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Volume 72, Issue 4 p. 1408-1419

Learning, Memory, and Foraging Efficiency in Two Species of Desert Seed-Harvester Ants

First published: 01 August 1991
Citations: 52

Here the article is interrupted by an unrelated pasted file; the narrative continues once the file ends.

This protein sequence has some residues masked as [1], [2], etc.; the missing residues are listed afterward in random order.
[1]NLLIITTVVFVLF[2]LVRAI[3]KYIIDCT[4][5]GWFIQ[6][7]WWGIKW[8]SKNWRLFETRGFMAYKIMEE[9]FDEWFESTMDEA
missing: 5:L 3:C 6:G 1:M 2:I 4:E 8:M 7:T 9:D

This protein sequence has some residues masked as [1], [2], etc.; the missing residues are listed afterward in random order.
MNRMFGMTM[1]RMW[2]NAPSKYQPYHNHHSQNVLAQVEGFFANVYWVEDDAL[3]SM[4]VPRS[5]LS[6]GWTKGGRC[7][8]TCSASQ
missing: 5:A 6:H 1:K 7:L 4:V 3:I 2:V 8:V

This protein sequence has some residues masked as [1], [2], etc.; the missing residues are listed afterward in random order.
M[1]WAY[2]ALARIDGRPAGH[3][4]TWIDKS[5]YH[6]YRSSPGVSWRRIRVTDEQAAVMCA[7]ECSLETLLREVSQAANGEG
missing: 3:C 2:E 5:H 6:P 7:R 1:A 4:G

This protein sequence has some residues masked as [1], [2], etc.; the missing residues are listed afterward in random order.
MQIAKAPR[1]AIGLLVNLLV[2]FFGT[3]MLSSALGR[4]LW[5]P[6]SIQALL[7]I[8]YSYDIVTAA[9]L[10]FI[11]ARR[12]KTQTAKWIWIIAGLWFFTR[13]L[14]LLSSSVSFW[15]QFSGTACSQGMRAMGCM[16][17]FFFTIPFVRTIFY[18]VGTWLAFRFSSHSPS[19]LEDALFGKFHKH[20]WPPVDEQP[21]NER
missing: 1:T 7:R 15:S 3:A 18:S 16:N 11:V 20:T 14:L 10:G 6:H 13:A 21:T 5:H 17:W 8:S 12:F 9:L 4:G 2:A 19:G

I examined seed learning and memory in the desert seed—harvester ants Messor pergandei and Pogonomyrmex rugosus to determine (1) which aspects of handling and search efficiency are learned, (2) how fast this information is learned and then forgotten, and (3) how learning and memory affect foraging efficiency. Individuals of both species learned a suite of behaviors that enhanced foraging efficiency on a novel seed species under natural conditions. Handling time per seed and return time (travel time to and from the nest and time inside the nest) decreased for both species. Each species also used specific harvest techniques that enhanced foraging efficiency. Individuals of the larger P. rugosus increased efficiency by increasing the number of seeds harvested per trip. As a result, the percentage of individuals that carried > 1 seed per trip increased over time. The smaller M. pergandei decreased the number of seeds handled before harvesting one, and still harvested heavier than average seeds because they handled but did not harvest lightweight seeds. Messor pergandei also varied the number of seeds handled before harvesting one, such that the fewest number of seeds was handled at low natural seed densities. Overall, foraging efficiency of M. pergandei and P. rugosus individuals, measured as seed mass harvested per unit time, increased 1.9— and 3.85—fold, respectively, within one observation period, even excluding the effect of harvesting heavier than average seeds. The difference between species arose because individuals of P. rugosus could carry twice as many of the test seeds as M. pergandei. Memory was clearly an important component of foraging efficiency for both species, as all foraging efficiency indices fell much more slowly than they rose. Tactile—associated behaviors, such as handling time per seed and number of seeds handled, were lost quickly compared to olfactory—associated behaviors such as seed recognition and acceptance.